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Nelson proves he's worth his 'C'

With just more than a minute left in Sunday night's win over Maryland, Duke's lead was down to three. As the Blue Devils milked the shot clock, the Terrapins had sliced their deficit from nine with consecutive 3-pointers.

One more bucket would kill Maryland's momentum and likely seal the game for Duke. Naturally, the Blue Devils looked to DeMarcus Nelson, the senior captain who has earned that mantle with his heady play so far during the ACC season.

Nelson took the ball at the top of the key, dribbled off Kyle Singler's pick and drove down the left side of the lane to the basket, where he somehow managed to muscle the ball into the hoop. The Blue Devils were up by five with 1:01 to go. The game was over.

When head coach Mike Krzyzewski named Nelson Duke's sole captain at the beginning of the season, I was one of the Blue Devil fans who wondered if the team's lone senior was ready to take-and make-shots like that. Last year, if you recall, Nelson, Josh McRoberts and Greg Paulus shared Duke's captaincy and were similarly expected to share the end-of-game responsibilities.

We all know how that worked out, but still it seemed a little strange at the time to put all the weight on Nelson's shoulders. I guess it's a good thing fans like me are not the ones coaching the Blue Devils.

At the beginning of last season, Krzyzewski emphasized to reporters that Nelson's first two years at Duke had been marred by injuries and that Blue Devil fans had yet to really appreciate his talents outside of a few select examples, like his first two home games against North Carolina. Coach K was right to some extent, as Nelson led Duke in scoring with 14.1 points per game and chipped in 5.4 rebounds, too.

But it was not until ACC play began this year that Nelson emerged as the leader Duke had hoped for when he arrived as a freshman as California's all-time high school scoring leader. In five conference games, Nelson is averaging 17.6 points per game, good for sixth in the conference. He's also shooting 56 percent and leading the Blue Devils in steals and 3-point percentage, all the while averaging a team-high 34 minutes a game. All of those statistics are up from the non-conference slate.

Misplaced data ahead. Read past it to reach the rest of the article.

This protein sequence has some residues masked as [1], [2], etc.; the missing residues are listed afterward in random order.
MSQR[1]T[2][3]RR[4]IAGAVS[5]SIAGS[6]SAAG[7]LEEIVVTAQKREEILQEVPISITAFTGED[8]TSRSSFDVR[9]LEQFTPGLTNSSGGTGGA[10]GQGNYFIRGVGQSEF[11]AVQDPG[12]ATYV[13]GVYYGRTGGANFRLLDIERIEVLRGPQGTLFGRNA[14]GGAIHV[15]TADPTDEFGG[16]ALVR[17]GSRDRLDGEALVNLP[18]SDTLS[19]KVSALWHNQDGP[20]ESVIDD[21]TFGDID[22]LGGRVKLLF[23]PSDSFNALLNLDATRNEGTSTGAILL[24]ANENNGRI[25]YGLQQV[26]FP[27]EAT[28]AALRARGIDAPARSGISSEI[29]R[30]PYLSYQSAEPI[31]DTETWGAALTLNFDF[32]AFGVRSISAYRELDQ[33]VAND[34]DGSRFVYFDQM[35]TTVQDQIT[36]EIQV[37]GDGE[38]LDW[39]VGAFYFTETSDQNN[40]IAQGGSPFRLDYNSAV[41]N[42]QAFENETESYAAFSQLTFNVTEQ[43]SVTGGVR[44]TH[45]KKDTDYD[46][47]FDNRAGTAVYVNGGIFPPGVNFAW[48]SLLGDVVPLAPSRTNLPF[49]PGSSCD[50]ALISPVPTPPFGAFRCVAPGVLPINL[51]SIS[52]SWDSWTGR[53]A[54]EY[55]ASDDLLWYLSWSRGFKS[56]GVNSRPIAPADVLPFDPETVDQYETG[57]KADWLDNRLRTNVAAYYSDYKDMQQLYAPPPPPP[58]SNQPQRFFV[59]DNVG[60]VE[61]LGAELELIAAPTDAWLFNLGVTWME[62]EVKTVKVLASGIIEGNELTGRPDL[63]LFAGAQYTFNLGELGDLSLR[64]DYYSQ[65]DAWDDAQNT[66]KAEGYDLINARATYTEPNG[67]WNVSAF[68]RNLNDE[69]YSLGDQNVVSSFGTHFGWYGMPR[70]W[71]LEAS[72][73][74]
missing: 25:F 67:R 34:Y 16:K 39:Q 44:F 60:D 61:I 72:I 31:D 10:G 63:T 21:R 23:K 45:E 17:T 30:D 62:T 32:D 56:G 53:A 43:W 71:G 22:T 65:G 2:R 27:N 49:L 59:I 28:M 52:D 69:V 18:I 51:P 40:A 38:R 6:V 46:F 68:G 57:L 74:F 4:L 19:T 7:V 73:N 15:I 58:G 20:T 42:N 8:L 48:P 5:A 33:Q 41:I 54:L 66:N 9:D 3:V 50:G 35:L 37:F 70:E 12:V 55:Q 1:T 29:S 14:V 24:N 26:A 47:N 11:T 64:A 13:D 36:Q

But the numbers do not tell the whole story of just how important Nelson has become as of late. The once-reserved wing has also become Duke's emotional leader. During Thursday night's win over Virginia Tech in a testy atmosphere in Cassell Coliseum, Nelson drove the ball into the lane before sustaining a hard foul from the Hokies' Deron Washington. Nelson bounced up from the ground and started jawing back at Washington, whose behavior toward the Blue Devils all game bordered on downright dangerous.

The technical foul Nelson picked up for his words meant he had to leave the game, but that was OK, because Duke was up 75-58 at the time. The coaches might have been upset with Nelson for losing his cool-and Nelson apologized for his actions after the game-but the most important point was that he stood up for his teammates. That's what captains do.

All year long, but especially recently, Nelson has been exhibiting the traits of a Duke captain. It was most on display during the Maryland game, when his two buckets in the first minute of the second half helped Duke get right back into the game, and his 19 second-half points carried the team to a meaningful victory in a tough road environment.

Duke fans have been waiting four years since Nelson arrived, and two seasons since he took over the role as the team's eldest member, for him to deliver on his potential. In the preseason, before Nelson helped lead Duke to a championship in Maui and five straight wins to open up the team's ACC schedule, Krzyzewski said that the team's captaincy had been "diluted" with the shared responsibility last season.

That no longer appears to be a problem.

In their lone captain, the Blue Devils have found the leader they so badly needed to once again become one of the nation's most feared teams.


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